Hall of Fame trainer John Hawkes is confident boom colt North Pacific can transfer his brilliance to a firmer track surface and has warned not to overlook the chances of stablemate Ole Kirk in the Group 2 Run To The Rose (1200m) at Rosehill Gardens on Saturday.

But Hawkes conceded Golden Slipper winner Farnan is the horse to beat in the Run To The Rose which has attracted a star-studded field of seven highly-rated three-year-old sprinters.

Farnan is the TAB Fixed Odds favourite at $2.40 to make a winning return to racing with Queensland’s gun three-year-old Rothfire next at $4.40 just ahead of the Team Hawkes-trained North Pacific $4.60. Ole Kirk is the rank outsider at $23.

Giddy up! SuperCoach is back

Start building your SuperCoach Racing team

North Pacific made his race debut when beaten nearly five lengths into third placing behind Farnan in the Silver Slipper in February.

The sleek, dark brown colt then resumed racing in July, romping home at Rosehill before an even more impressive win in the Group 3 Up And Coming Stakes at Randwick last month.

North Pacific has a fitness edge over his rivals in the Run To The Rose. Picture: Getty Images
media_cameraNorth Pacific has a fitness edge over his rivals in the Run To The Rose. Picture: Getty Images

Both of North Pacific’s wins were on heavy tracks and his Silver Slipper placing was on a soft 7. He will be racing on an improving Rosehill surface on Saturday that is likely to be bordering on a good track rating.

Hawkes doesn’t believe the firmer track is any issue for North Pacific, or OIe Kirk for that matter, but the champion trainer conceded Farnan will be a big hurdle for his two colts to overcome.

“Farnan is definitely the horse to beat,’’ Hawkes said. “He’s trialled very well and looks good.

“But we are happy with our colts. North Pacific is definitely running, he’s progressing well and doing everything right.


Ray and Duff: Fill up on Fasika

Davo’s tips: Fortune will favour the brave

Weekend best bets: Will Farnan fall to Slipper curse?

“Ole Kirk is underrated in my book as there is no problem with his form. He’s not out of the equation by any means, he’s in the mix somewhere.

“I do think both our colts will be better suited when they get to 1400m.’’

Ole Kirk, a close relation to Black Caviar and All Too Hard, was Group 1 placed as a juvenile and resumed in The Rosebud last month where conceded 5kg to the flying Anders before finishing second, beaten nearly five lengths. Anders has franked the form by winning the San Domenico Stakes at his next start.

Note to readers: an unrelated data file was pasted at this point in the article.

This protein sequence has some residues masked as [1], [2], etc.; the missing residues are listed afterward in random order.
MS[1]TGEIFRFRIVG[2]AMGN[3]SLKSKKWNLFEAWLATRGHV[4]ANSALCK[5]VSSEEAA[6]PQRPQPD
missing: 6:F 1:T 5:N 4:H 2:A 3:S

Ole Kirk warned punters not to underestimate Ole Kirk on Saturday. Picture: Getty Images
media_cameraOle Kirk warned punters not to underestimate Ole Kirk on Saturday. Picture: Getty Images

There is some talk about a start in the $15 million The TAB Everest next month for North Pacific but particularly his stablemate, Masked Crusader who is $1.95 favourite to win the Vale Rick Worthington Handicap (1100m).

Hawkes, who co-trains with his sons, Wayne and Michael, wasn’t buying into The Everest debate for either of his sprinters although he declared Masked Crusader was ready to race after a small boil on the four-year-old’s mouth prompted his withdrawal from a Randwick race last week.

“Masked Crusader is fine, he’s going well,’’ Hawkes said. “If the race was 1200m it would be better but it is what it is. The track won’t be as wet as Randwick was when he ran last start so that should help him.’’

Masked Crusader resumed with a fast-finishing second to Varda on a bottomless heavy 10 surface at Randwick last month. The Hawkes stable has given the young sprinter plenty of time to get over that run and he looks to have conditions in his favour today despite drawing a little awkwardly in gate nine.

Hawkes is also hoping for better luck in running for Wild Planet in the Group 2 $200,000 Theo Marks Stakes (1200m) while promising Kingsheir will line up in the Rosehill Bowling Club Handicap (1500m).

Masked Crusader is a dominant favourite in the Vale Rick Worthington Handicap. Picture: AAP
media_cameraMasked Crusader is a dominant favourite in the Vale Rick Worthington Handicap. Picture: AAP

“Wild Planet had none (luck) first-up and will be competitive,’’ said Hawkes of Wild Planet’s luckless eighth to Roheryn in the Group 3 Show County Quality.

“Kingsheir is only a young horse, this is a step up in class from what he has been running in but he’s deserves his chance.’’

Hawkes will be keeping a keen eye on the Flemington program where the stable has talented stayer Master Of Wine contesting the Group 1 $750,000 Makybe Diva Stakes (1600m) and emerging three-year-old Doubtland in the Group 2 $200,000 Danehill Stakes (1200m).

Both have been sent to Melbourne after unplaced first-up runs in Sydney but Hawkes expects both to run improved races at Flemington.

“Master Of Wine is a staying horse not a sprinting type and even a mile is not his go,’’ Hawkes said. “As long as he is running on we will be happy.

“We decided to send Doubtland to Melbourne because if he stayed here he would have been running against his stablemates (North Pacific and Ole Kirk).

“We are trying to run our horses in the best races that suits them so there was no point having Doubtland up here running in the same race as the others. This way we have chances in two races instead of one.’’


Farnan is so fast, he can even outrun the Golden Slipper curse!

Remarkably, six of the past seven Golden Slipper winners never won another race but Farnan’s trainer Gai Waterhouse won’t hear of her outstanding colt being beaten when he resumes in the Group 2 $200,000 Run To The Rose (1200m) at Rosehill Gardens on Saturday.

In fact, the ever-confident Waterhouse even took to social media and declared she “cannot see any reason why he should be defeated this preparation’’.

Waterhouse, who trains in partnership with Adrian Bott, hasn’t backed down from those comments, either. “Farnan is the most dominant colt in Australia,’’ she said.

“I can tell you Farnan has gone ahead in leaps and bounds, he’s doing everything right. You can see it in his trials and trackwork.

“Farnan is up against some good three-year-olds but most of these are the horses he has beaten as two-year-olds.’’

Gai Waterhouse can’t fault Farnan heading into the Run To The Rose. Picture: Getty Images